I like your blog, David. But this one seems to be overly cynical. I read the research reports from three or four regional Fed publications a month. They’re very good, cutting edge stuff. And they give me fodder for my (admittedly much smaller) blog.

    When cynics reflect the views of cynics, you get a cynical echo chamber.

    Happy Easter!

    • Doug, I make time for public policy. My blog is hybrid. (And, why else am I reading a books by Minsky and Keynes at present?)

      I have never watched the 60 minutes appearance, I don’t own a television, but if he answered many of those questions, it was not echoed in the media.

      A good money and banking text does not address the issues we are facing today.

      I said nothing about monetization. The Fed is financing, and causing banks to adjust their balance sheets, so that the Fed can buy a lot of Treasuries.

  • Random Blowhard says:

    1) Yes
    2) So we don’t have to increase Social Security payments
    3) Ignoring data is politically expediant
    4) None, but it’s that or hyperinflationary collapse
    5) Our job is to “serve the banks” not regulate them
    6) Because the assets are ALL WORTHLESS.
    7) Because they are not the slaves of TBTF banks
    8) Our Wall Street masters command it so
    9) Silence Heretic!!, those who dare question their ruling class masters will be send to Gitmo for re education.
    10) We only serve Wall Street everyone else can f**k themselves
    11) We will obey the orders of our masters the TBTF banks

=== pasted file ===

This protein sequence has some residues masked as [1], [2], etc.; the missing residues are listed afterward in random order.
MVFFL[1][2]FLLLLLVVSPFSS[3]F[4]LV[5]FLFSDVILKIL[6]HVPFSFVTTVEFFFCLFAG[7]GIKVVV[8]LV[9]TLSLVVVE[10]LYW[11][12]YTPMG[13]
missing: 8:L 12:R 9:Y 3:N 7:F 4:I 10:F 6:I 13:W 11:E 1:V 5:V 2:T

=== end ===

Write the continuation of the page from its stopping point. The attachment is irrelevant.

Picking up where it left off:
12) More bailouts for Wall Street
    14) As long as our Wall Street masters approve, the printing WILL continue
    15) Bubbles make Wall Street rich, when the markets collapse, taxpayers can bail them out AGAIN AND AGAIN AND AGAIN…
    16) Because no one else wants to lend money to a soon to be failed fascist state.
    The United States of Argentina – Yes we will.

  • BodyworkeR says:

    I think all 18 questions are good ones and ought to be put to Bernanke even if he does choose to give evasive answers. He is a politician as well as an economist. Andrew’s YOUTUBE video is very cute but I don’t think it quite covers all the questions. Besides, I’d like to hear Bernanke’s answers.
    My suggestion would be for everyone to take David’s 16 questions, add the two in the comments, and send them as letters to the editor to your favorite newspapers and new magazines. If it comes from enough places maybe some of the reporters who will be there will ask Bernanke at least some of them.

  • RedSt8r says:

    @Doug (04-22) #1 if you return please identify your blog. #2 what does money velocity have to do with monetizing the debt? It has a lot to do with why inflation appears quiet but nothing that I know of to do with monetizing Treasury debt.

  • RedSt8r says:

    My question for Chairman Bernanke:
    With all the Phd’s on staff why is there no attempt to develop policy tools that would enable the Fed and Treasury to combat excessive deflation as well as excessive inflation? It would seem that the Fed has an institutional bias to promote inflation always and everywhere. The Fed declines to discuss deflation tools under the premise of can’t lower interest rates below zero. But of course they can. The Fed can charge banks with Fed deposits above minimum reserves for one thing.
    At this point in our historical development some deflation may be of economic benefit. After all, my $12,500 income in 1975 is now equivalent to $50,100. Not gain, just equivalent according to the BLS calculator. How is that a positive development?